Is therapeutic non-disclosure still possible? A study on the awareness of cancer diagnosis in China

Support Care Cancer. 2011 Aug;19(8):1191-5. doi: 10.1007/s00520-010-0937-3. Epub 2010 Jul 14.


Objective: The objectives are to study cancer patients' awareness of their diagnosis and to determine who tends to disclose bad news to cancer patients.

Method: A total of 151 consecutive oral and maxillofacial cancer patients and their relatives were surveyed using semi-structured interviews.

Results: Of the 151 patients, 64.2% were aware of their cancer diagnosis. Of this group, 20.6% had been told by physicians and 17.5% were informed by relatives, with the remaining 61.9% acquiring the diagnosis on their own. The more educated patients were more likely to be aware they had cancer.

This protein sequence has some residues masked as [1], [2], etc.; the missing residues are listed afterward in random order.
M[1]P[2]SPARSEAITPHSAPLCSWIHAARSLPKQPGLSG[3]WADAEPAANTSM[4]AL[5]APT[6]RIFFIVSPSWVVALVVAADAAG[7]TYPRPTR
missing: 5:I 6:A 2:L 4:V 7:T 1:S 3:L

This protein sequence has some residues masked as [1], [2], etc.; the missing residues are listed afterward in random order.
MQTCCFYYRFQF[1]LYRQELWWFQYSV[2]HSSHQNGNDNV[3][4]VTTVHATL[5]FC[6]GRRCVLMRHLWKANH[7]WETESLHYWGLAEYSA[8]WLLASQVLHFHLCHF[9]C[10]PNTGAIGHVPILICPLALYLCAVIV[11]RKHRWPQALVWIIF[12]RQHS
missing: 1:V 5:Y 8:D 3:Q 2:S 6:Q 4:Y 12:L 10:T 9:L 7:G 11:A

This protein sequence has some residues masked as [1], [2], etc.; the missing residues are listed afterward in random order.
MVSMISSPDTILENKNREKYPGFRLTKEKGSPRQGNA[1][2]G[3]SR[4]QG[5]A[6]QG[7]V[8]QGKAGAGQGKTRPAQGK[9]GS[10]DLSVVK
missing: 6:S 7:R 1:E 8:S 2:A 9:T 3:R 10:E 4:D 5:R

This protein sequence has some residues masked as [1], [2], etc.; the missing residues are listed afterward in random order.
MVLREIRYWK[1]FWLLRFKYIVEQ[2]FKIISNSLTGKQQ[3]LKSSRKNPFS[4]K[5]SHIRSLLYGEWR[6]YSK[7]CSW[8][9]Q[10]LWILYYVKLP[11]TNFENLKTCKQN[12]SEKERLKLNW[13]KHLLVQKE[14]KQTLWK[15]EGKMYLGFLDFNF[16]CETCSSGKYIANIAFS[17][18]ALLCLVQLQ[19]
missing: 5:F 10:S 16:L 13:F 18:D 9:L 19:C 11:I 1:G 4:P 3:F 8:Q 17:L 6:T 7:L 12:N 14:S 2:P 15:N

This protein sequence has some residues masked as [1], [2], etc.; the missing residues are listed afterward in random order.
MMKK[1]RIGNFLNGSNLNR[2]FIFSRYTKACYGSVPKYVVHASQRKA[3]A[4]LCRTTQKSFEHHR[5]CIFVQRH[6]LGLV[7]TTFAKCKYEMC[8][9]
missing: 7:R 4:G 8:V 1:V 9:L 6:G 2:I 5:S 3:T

Conclusion: Despite efforts by family members to conceal cancer diagnoses from patients, the majority of patients discovered the diagnosis of their own accord. This finding suggests that therapeutic non-disclosure is not very effective at withholding the truth from patients.

MeSH terms

  • Access to Information
  • Adolescent
  • Adult
  • Awareness*
  • Chi-Square Distribution
  • China
  • Communication
  • Female
  • Head and Neck Neoplasms / diagnosis*
  • Health Knowledge, Attitudes, Practice*
  • Humans
  • Male
  • Middle Aged
  • Mouth Neoplasms / diagnosis
  • Patient Rights
  • Physician-Patient Relations*
  • Statistics as Topic
  • Truth Disclosure*
  • Young Adult